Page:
Indigenous Culture

There are at least 5 indigenous clans residing in the Robinvale Euston region:

  • Tati Tati
  • Wiradjuri
  • Muti Muti
  • Wamba Wamba
  • Latje Latje

In the time before white settlement, these tribes would travel far afield, following the seasonal food sources, moving onto different areas and trading with other clans as they went. Mixing bowls and grinding stones would sometimes be left behind, where a clan knew that this was an area that they would return to.

The area surrounding the Murray River at Robinvale-Euston was an important settlement for some of these clans: The area of the current weir was a main eating place; Knights Bend and Lake Benanee were sites for burial.

Bumbang Island as it is now known was originally part of the mainland of Robinvale, except for a few short weeks when the Murray was in flood.

With the creation of the lock and weir downstream in the 1920’s this stretch of river is now permanently ‘in flood’ and has become the Island as it now stands. As a result, Bumbang Island is like a time capsule of history of the Indigenous life before white settlement. It is estimated that there are over 800 scar trees on the Island, where bark has been cut out of certain types of trees for the making of shields and canoes. Permission should be sought to access the Island.

If you look closely at the trees along the river’s edge around Robinvale you may notice this distinctive oval scar left behind in the bark. One such scar tree is marked with a plaque under the bridge on the Robinvale side of the Murray. You may also notice
clusters of shells along the river bank which indicates the site of a midden. These are the shells of the river mussels that were dug up out of the mud and eaten at that site.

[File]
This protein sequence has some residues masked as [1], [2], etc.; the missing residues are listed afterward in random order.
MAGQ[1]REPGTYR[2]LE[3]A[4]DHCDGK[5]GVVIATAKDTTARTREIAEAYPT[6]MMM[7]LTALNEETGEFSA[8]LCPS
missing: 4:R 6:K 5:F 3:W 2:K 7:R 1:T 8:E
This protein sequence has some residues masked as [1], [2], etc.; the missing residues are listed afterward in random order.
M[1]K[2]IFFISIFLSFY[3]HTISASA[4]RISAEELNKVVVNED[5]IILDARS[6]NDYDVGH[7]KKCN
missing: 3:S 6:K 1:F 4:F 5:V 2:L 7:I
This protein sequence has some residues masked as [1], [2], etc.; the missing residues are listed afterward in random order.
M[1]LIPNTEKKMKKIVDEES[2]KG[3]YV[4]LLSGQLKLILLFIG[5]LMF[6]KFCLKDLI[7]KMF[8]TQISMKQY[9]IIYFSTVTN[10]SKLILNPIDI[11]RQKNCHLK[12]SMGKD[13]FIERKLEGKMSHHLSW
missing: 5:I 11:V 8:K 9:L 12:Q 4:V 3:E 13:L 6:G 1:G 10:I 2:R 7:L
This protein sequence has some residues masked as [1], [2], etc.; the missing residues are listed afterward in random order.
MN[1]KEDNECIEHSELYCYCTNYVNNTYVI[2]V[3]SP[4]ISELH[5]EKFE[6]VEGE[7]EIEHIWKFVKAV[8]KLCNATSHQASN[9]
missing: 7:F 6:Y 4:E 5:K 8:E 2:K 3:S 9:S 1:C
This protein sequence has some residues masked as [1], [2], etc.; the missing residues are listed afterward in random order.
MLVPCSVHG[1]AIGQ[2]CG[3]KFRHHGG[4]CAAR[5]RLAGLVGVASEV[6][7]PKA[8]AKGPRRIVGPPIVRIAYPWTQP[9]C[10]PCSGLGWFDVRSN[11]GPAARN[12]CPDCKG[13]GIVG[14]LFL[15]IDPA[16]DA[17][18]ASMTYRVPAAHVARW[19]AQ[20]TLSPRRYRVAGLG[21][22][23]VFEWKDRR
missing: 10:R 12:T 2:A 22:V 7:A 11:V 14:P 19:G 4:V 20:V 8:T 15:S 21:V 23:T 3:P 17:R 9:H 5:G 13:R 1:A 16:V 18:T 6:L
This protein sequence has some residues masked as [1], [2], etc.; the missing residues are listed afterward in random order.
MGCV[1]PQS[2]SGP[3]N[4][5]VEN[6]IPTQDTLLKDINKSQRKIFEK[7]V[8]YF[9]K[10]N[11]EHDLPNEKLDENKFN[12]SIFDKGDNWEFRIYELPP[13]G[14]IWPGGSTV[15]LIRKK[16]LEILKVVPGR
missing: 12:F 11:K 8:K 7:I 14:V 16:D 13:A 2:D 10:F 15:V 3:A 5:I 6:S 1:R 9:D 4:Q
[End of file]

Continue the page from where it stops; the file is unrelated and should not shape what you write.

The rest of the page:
Traditional medicine is still used by some descendants of the original clans. The bark of a certain tree is boiled into a tea to ease headaches, coughs, colds, and for ‘women’s business’. Bark from the same tree is burned and the ash used externally as a poultice for wounds.

Wild pigface (a fleshy plant, with properties somewhat similar to the aloe vera plant) is used for treatment of skin infections and sores. ‘Old man weed’ is a river plant usually found along the banks of the Murray which can be boiled into a tea, or made into an ointment. Unfortunately, with the Murray flooding less and less and soil erosion taking place, some of these plants are not as plentiful as they once were.

Manatunga Community Garden

An Indigenous Garden is currently underway on River Road, opposite Bumbang Island and Indigenous community members are growing fruit and vegetables in Robinvale.

This Indigenous managed Community Garden located in Moore Street, Robinvale has been operating for over a decade to provide fresh, seasonal produce to community members and for occasional sale at the Robinvale Community Growers Market.

Interested individuals plant, water and harvest the produce as it comes into season.

The Community Garden provides an opportunity for interested participants to help develop the land for continued production and supply of nutritious ‘home grown’ fruit and vegetables.

Cultural awareness of our Indigenous past is on the increase.

The local Aboriginal community invite you to contact them while you are in our region.
Murray Valley Aboriginal Co-op, Latje Road, Robinvale • Phone (03) 5026 1229

More of our interesting local history